Digital original, 2 frame stitch
After leaving Tidnish, I spent the rest of the afternoon driving along back roads, and keeping an eye out for potential spaces to photograph. About the only thing to bring me to a halt was a single lone tree on the horizon of a distant field. The afternoon sky was high and multi-layered, providing a simple but visually engaging setting against which to place the tree.
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The last hour or so of the day's trip was spent photographing the architecture in downtown Amherst, the last town in Nova Scotia before the New Brunswick border. This was the first time in the day that regretted not having my 8"x10" view camera with me. Architecture naturally lends itself to the flexibility and control of the large format camera, but as the day was simply an exploratory mission, I had left it at home. In an effort to make the most of the situation, I decided to focus on architectural details and images where colour was a major element.

May 08, 2005

Three Models in the Studio

The original plan for this afternoon was to head to the countryside with Natasha and work in the landscape for the remaining light of the day. As things turned out though, the rain precluded that plan, so after some quick phone calls, and a somewhat hurried lunch, Natasha joined Ashley, Miles and I in the studio for an impromptu three-model session.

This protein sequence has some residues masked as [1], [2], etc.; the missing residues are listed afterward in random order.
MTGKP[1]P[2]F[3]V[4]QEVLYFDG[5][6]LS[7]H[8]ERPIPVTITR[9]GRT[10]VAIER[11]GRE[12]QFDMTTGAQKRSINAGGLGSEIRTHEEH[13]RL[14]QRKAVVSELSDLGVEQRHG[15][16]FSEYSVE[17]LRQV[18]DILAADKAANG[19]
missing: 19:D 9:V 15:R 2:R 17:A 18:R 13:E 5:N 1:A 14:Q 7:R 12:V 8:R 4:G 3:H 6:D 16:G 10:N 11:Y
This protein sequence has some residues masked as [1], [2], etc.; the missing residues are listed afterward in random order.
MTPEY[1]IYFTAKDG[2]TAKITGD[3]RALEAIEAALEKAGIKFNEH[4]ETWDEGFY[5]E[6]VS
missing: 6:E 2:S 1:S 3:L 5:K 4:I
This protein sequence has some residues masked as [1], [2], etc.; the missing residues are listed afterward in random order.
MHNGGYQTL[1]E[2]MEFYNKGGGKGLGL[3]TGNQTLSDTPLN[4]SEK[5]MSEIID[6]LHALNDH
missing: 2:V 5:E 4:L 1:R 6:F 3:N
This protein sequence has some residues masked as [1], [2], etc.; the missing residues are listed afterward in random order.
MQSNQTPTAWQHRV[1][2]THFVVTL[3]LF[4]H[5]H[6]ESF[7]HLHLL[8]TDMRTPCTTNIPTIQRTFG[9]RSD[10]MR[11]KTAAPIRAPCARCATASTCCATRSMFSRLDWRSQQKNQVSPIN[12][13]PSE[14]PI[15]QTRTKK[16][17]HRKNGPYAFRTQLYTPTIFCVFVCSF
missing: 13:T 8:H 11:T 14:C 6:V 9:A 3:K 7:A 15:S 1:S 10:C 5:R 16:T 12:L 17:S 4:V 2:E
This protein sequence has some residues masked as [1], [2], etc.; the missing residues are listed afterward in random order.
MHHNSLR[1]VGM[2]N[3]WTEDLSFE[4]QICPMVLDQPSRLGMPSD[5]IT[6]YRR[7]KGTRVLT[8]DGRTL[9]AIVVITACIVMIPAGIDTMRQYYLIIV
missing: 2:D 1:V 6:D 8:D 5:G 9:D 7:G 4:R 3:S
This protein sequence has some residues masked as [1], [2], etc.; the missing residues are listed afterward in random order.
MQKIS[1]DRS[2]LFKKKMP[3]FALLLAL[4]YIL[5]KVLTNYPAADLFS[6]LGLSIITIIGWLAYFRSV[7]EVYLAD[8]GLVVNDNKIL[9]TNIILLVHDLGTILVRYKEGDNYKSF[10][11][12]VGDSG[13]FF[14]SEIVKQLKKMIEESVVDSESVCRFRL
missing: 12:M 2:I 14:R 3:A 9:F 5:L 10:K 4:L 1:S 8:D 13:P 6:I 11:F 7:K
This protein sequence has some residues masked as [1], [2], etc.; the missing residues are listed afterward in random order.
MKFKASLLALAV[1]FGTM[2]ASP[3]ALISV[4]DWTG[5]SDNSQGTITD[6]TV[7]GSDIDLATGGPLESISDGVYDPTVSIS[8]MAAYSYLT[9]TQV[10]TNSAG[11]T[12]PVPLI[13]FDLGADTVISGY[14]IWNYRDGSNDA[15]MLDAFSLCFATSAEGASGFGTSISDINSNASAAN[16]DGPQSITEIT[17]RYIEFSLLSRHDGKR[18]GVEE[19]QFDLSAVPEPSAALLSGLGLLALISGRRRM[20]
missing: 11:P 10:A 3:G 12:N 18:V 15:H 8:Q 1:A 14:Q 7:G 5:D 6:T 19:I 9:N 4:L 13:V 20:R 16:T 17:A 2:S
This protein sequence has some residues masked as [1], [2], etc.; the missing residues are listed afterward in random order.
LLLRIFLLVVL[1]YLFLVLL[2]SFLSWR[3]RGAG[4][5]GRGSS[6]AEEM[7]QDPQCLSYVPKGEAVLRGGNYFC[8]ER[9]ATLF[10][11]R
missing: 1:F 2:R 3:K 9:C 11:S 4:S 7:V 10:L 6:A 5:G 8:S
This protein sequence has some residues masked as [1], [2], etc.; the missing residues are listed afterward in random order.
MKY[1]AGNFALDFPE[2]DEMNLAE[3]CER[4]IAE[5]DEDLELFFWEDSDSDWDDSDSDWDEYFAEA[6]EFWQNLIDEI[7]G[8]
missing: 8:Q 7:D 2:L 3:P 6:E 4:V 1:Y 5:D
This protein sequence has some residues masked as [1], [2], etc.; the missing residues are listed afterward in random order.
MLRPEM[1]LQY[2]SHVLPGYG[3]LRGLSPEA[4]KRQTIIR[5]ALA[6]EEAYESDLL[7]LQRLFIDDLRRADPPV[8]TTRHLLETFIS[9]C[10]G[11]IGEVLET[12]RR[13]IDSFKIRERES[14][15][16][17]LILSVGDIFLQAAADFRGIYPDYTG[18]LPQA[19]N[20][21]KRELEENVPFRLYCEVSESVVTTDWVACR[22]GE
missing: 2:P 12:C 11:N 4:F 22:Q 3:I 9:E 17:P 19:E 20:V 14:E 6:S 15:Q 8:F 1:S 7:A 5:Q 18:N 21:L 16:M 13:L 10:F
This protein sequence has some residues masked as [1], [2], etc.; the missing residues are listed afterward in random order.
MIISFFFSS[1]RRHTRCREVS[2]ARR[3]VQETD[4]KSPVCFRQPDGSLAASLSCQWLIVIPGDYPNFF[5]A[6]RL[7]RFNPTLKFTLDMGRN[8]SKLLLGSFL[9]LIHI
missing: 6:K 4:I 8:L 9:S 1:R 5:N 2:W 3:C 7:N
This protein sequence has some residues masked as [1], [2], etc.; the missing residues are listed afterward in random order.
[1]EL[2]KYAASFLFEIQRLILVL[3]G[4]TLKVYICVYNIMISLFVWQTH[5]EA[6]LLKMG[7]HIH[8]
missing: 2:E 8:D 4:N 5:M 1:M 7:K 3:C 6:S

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I've worked in the studio with three models in the past (the most notable time being the "Three Graces" session in 2002), but each time it has been a planned session, with some foresight put into the possibilities and direction of the sessions. For this session, given that Ashley and Miles had only modeled together for the first time hours earlier, and Natasha had never met either of the others before lunchtime, it was a little more awkward at the beginning. Fortunately, I'd left the studio set up from the earlier session, so we could begin where the comfort seemed to be the highest, with the models simply lying comfortably on the backdrop.
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For the remainder of the session, I alternated between the various combinations and permutations possible with three models (1+2+3, 1+2, 1+3, 2+3), often working with very similar poses with alternating models, to make the most of the possibilities. To a degree, it was harder to work with the two women and Miles together than with any other combination, as it was a little difficult to keep the images from looking too hedonistic, but with careful attention, and a focus on a more stylistic approach, the results were very pleasing.
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In the end, for all that the day was cold and wet, with the help of the enthusiastic models I was able to make some very striking images. For all that I was hyper-aware of the potential issues of placing two, and then three models, in such a personal and intimate setting, the day's sessions couldn't

Miles and Ashley Pose Together in the Studio